Laurie Schalow:

Yeah, I was talking to our chefs and developing a vegan product that is uniquely Chipotle was certainly a challenge for them because of our food with integrity principles, right? We use no artificial flavors, colors, preservatives, greens, glutens or soy in the product. It was quite a challenge for them, but I think they did an amazing job and our customers told us the same thing. It was very successful for us when we had it on the menu and we will continue to explore other [inaudible 00:09:04]. I will say that we have sofritas on our menu year round so we do offer that as well as other vegetarian options, but certainly something we’re going to continue to work on.

Andrew Charles:

Great. And I’ll just end the food conversation that it was killer to put sofritas on quesadillas for those, if it ever comes back.

Laurie Schalow:

Yes.

Andrew Charles:

Great. Let’s turn to labor practices, which Truevalue identifies as the second most important ESG consideration restaurant industry. We started off the conversation that you guys target over 70% of salaried manager promotions to be filled by current promotions. And I’m pleased that you guys exceeded this at 77% in 2021. I was curious, what’s the bottleneck to getting this closer to 90% or a hundred percent as I realized that’s a bit unrealistic, but maybe talk a little bit more about the bottleneck around how you can continue to get above target.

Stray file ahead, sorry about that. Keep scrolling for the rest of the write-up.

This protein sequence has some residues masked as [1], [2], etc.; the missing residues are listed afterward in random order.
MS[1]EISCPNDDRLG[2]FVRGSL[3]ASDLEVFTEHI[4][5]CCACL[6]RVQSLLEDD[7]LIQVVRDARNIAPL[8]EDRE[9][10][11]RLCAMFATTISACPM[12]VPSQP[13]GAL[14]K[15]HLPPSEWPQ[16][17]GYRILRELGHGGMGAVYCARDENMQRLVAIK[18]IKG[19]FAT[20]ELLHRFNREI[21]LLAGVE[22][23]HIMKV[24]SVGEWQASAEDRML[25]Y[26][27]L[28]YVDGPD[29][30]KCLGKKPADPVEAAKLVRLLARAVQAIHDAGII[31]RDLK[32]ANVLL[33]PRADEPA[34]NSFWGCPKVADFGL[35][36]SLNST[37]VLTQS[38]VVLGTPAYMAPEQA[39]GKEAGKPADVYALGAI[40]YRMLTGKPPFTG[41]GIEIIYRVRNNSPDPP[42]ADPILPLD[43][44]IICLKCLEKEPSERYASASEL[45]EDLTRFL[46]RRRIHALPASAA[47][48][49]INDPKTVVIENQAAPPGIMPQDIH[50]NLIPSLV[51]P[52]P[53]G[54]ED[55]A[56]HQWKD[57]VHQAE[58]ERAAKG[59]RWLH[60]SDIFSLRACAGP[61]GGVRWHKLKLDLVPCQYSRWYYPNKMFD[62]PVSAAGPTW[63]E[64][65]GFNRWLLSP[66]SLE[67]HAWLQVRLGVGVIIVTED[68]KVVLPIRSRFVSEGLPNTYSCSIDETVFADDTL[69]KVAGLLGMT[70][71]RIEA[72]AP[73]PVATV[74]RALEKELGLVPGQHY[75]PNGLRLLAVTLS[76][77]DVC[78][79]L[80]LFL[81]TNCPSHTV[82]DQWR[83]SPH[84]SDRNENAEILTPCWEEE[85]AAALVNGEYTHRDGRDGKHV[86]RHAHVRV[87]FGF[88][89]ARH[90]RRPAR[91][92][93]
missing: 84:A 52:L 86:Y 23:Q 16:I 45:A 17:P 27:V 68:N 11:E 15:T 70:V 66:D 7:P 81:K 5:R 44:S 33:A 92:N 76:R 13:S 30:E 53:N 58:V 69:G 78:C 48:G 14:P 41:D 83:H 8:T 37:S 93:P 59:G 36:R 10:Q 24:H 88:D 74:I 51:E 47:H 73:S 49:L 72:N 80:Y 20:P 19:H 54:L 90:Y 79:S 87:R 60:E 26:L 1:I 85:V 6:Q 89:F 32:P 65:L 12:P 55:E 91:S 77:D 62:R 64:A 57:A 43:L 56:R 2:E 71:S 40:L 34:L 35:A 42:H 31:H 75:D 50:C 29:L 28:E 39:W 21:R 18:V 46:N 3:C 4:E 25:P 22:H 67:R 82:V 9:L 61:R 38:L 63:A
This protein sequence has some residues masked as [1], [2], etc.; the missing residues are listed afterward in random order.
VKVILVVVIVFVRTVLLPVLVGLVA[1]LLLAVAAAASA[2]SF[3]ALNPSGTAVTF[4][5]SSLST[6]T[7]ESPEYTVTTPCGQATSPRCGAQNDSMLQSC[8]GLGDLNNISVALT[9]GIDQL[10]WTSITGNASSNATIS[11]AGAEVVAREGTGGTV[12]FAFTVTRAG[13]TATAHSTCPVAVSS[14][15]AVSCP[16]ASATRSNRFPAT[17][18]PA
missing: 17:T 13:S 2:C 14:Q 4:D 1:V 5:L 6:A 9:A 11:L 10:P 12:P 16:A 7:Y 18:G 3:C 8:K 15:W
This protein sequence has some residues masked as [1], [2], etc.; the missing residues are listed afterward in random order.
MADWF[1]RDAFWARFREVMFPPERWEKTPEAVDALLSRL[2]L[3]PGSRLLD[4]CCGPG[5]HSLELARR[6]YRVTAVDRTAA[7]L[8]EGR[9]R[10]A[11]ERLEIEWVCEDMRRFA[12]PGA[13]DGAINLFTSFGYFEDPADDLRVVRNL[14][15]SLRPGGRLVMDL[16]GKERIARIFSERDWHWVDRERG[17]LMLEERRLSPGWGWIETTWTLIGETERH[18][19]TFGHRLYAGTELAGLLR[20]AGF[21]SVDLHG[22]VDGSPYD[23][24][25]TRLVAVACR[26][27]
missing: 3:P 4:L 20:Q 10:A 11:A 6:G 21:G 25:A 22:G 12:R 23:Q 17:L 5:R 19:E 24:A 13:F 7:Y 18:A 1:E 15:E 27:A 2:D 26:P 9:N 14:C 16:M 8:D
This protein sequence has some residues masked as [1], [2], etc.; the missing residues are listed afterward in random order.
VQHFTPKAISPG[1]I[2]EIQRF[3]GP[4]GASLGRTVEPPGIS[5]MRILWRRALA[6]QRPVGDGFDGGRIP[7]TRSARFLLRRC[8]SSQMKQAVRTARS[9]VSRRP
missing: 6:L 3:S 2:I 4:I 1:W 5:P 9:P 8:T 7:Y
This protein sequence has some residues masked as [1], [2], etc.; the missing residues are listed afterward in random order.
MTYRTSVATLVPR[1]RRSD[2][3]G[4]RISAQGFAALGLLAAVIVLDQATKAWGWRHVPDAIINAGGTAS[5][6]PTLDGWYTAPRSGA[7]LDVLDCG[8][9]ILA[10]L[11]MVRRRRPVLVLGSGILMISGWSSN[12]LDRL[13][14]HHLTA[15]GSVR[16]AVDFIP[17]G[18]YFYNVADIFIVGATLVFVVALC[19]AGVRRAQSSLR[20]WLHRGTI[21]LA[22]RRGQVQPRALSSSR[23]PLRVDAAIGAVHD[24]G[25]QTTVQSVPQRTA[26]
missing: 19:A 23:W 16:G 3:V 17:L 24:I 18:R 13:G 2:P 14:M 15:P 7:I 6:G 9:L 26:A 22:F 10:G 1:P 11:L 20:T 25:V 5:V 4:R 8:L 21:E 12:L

Laurie Schalow:

Right. With 77% of our apprentices and our general managers were promoted from within last year, which we’re very proud of, but obviously would love to get that higher as you pointed out. And so with our long term goal of more than doubling our footprint here in north America, we absolutely need more internal promotions, something we’re very focused on. So, we offer benefits that we have seen lead to retention such as our debt-free degrees and other programs.

Laurie Schalow:

And we know that employees who participate in debt-free degrees, our education programs for example, the retention rate is three and a half times as high as those who do not. So that’s critical for us, right, if they can stay with us and grow with us. We need them in order to build and open more restaurants so we think that’s critically important. And so I think just natural, right, as we’re opening more restaurants will have more individuals to promote. I think there’s also always a healthy percentage of external hires, right? I think it’s good to have some outside, some fresh thinking as well. So not sure what that ultimate mix is, but I think you’ll continue to see that number go up this year.